In-hospital outcomes of chronic total occlusion Percutaneous Coronary Interventions (CTO PCI) in heart failure patients has not been evaluated on a national base and was the focus of this investigation. We used the Nationwide Inpatient Sample database from 2008 to 2014 to identify adults with single vessel CTO PCI for stable ischemic heart disease (SIHD). Patients were divided into 3 groups: patients without heart failure, heart failure with reduced ejection fraction (HFrEF) and heart failure with preserved ejection fraction (HFpEF). Clinical characteristics and in-hospital outcomes were studied using relevant statistics. Multiple logistic regression models were performed to assess in-hospital mortality, acute renal failure, and the use of mechanical support devices. Of 112,061 inpatients with SIHD from 2008 to 2014 undergoing CTO PCI, 21,185 (19%) had HFrEF and 3309 (3%) had HFpEF. Compared to patients without heart failure, HFrEF and HFpEF patients were older (mean age 69.2 vs 66.3, 70.3 vs 66.3 respectively, P < 0.001), had more comorbidities and higher acute in-hospital complications. HFrEF patients had higher adjusted in-hospital mortality [AOR 1.73, 95% CI (1.21-2.48)], acute renal failure [AOR 2.68, 95% CI (2.34-3.06)], and need for mechanical support [AOR 2.76, 95% CI (2.17-3.51)]. Compared to patients without heart failure, HFpEF patients had similar mortality and need for mechanical support, but higher incidence of acute renal failure. Older age was significantly associated with increased in-hospital mortality. chronic total occlusion PCI in patients with heart failure is associated with higher in-hospital morbidity and mortality and warrants further investigation to optimize health care delivery.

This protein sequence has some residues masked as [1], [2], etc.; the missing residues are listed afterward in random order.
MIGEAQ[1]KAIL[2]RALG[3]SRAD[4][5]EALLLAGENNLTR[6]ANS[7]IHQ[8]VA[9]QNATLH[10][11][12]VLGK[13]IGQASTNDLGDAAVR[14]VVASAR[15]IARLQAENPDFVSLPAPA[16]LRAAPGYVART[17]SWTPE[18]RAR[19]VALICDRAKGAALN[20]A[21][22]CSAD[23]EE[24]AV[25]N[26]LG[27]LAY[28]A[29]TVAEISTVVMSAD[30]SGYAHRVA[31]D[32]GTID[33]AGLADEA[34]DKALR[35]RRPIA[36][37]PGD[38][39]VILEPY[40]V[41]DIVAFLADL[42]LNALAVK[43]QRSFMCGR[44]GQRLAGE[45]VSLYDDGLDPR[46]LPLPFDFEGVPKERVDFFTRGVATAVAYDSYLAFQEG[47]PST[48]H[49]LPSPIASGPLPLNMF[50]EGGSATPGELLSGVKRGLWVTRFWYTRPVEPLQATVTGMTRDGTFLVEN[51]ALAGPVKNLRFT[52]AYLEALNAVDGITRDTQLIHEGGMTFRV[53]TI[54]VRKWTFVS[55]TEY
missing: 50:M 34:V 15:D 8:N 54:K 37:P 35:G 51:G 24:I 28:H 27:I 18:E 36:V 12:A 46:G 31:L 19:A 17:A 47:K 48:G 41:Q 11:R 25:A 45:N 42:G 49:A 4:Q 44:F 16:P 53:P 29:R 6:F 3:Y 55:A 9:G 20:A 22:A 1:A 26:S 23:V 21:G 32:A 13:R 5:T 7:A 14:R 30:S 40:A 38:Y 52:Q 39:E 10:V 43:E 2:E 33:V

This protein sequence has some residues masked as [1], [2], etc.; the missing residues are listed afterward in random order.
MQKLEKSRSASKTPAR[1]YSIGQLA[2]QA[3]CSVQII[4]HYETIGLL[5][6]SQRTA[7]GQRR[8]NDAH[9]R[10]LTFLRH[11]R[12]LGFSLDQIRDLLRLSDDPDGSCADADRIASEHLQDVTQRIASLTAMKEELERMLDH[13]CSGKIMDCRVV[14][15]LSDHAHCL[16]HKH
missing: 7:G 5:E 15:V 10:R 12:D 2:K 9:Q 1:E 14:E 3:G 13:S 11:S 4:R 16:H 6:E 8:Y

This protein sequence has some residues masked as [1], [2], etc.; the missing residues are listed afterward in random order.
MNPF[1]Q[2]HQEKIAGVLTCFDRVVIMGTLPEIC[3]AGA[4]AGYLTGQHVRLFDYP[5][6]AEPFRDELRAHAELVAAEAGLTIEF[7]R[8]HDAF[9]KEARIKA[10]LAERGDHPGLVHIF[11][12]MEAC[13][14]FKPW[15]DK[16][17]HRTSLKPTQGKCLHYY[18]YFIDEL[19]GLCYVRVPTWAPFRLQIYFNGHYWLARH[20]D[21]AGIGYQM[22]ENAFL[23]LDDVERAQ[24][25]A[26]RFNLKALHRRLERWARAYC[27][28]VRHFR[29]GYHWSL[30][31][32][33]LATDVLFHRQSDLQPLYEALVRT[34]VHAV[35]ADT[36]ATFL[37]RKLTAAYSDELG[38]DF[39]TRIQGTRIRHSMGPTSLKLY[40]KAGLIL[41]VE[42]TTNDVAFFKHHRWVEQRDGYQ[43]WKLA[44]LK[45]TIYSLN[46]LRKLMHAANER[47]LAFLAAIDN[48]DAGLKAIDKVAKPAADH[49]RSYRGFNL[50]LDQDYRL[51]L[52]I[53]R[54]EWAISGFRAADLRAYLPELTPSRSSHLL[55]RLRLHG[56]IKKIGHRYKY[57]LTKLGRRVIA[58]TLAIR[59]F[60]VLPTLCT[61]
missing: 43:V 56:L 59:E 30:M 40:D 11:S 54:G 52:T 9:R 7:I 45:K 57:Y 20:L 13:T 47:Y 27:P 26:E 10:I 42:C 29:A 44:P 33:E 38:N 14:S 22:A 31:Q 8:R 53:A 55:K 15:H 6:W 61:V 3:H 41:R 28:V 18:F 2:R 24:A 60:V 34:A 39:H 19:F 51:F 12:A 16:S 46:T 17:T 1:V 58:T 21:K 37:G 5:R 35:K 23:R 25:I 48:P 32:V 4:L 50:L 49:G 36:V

ASJC Scopus subject areas
- Cardiology and Cardiovascular Medicine